One of the easiest and most important things you can do before hopping on your snowmobile is to keep an eye on the weather. Even if it looks nice outside when you’re about to leave, that doesn’t necessarily mean it’ll stay that way—especially if you ride in the mountains, where weather can change quickly and forecasting is more difficult.
Once you’ve checked the forecast, make sure you have the proper gear for the elements. Even if the weather looks favorable, remember, it’s always better to be too warm and stop to shed a layer than be unprepared and at risk for frostbite. Even in ideal conditions, be sure you’ve got:
Depending on the weather, you may also need to delay your ride. You don’t want to be caught in a situation where blowing snow and wind reduce visibility—that’s how you can end up lost or in an accident.
It can be fun to get out on the trail and watch the wintry countryside rush by, but make sure you aren’t going too fast. Excessive speed puts you—and anyone else you ride with—at a higher risk for accidents and injury. By traveling at a moderate pace, you’re better able to react to, and avoid, unexpected obstacles and other riders on the trail.
If you encounter other riders, it’s especially important to slow down and be cautious as you go by. Snowmobile trails are often narrow and bordered by ditches or trees, which makes safe, controlled riding crucial to keeping yourself and other snowmobilers in safe positions.
Before you hit the trails, make sure your snowmobile is ride-ready after several months in the garage. Have a local mechanic tune your ride up, or—if you plan to do your own maintenance—crack open the owner’s manual and follow the recommended service schedule the manufacturer outlined. Be sure to check:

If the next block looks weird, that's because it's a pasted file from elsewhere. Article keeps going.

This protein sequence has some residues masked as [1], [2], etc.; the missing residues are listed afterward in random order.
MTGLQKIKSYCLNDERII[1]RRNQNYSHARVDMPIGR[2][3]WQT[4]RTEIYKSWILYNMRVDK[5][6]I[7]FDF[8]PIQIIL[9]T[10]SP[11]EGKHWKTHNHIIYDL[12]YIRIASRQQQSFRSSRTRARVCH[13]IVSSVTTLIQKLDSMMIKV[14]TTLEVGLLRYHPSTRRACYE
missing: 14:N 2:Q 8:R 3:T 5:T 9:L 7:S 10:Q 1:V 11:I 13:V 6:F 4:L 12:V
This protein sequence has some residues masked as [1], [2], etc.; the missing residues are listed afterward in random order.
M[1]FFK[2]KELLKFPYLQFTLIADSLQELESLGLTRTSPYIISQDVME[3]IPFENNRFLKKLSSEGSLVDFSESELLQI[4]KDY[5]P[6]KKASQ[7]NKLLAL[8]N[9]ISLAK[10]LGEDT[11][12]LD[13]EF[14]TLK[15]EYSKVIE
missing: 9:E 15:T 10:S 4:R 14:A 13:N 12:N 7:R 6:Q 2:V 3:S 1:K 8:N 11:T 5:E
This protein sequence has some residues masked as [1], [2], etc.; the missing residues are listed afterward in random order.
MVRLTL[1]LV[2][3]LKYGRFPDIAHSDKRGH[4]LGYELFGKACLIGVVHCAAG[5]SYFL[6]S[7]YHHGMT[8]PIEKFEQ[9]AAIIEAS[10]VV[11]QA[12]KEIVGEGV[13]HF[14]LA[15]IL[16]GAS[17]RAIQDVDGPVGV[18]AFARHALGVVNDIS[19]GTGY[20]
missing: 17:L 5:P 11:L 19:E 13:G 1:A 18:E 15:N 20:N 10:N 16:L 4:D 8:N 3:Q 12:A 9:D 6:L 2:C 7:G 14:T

If you ride in an area where rivers or lakes freeze over in the winter, avoid traveling across them on your snowmobile. There’s always a chance the ice may not be strong enough to support your snowmobile, putting you at risk of falling through. And even if you’re confident the ice is thick enough—if your local lake is dotted with ice fishing shacks and even some trucks, for example—keep in mind that traction on ice is almost nonexistent. By driving your snowmobile on ice, you risk losing control or hitting another snowmobile.
Even if you’ve spent decades riding snowmobiles, a safety course is an excellent refresher. These courses cover foundational safety information and rules of the road (or trail), including:
Together, let’s help ensure every snowmobiler out on the trails returns home after a safe and enjoyable ride. That starts with practicing good riding habits, following local and state laws, and setting a good example for your fellow riders. If you’d like to learn more, give us a call—we’re here to help.
Ready to insure your snowmobile ahead of riding season? Check out the insurance options available to you through Dairyland® off-road insurance.
Check out our insurance discounts to see where you can save on your off-road coverage—you could qualify for more money-saving discounts than you realize.The general information in this blog is for informational or entertainment purposes only. View our blog disclaimer.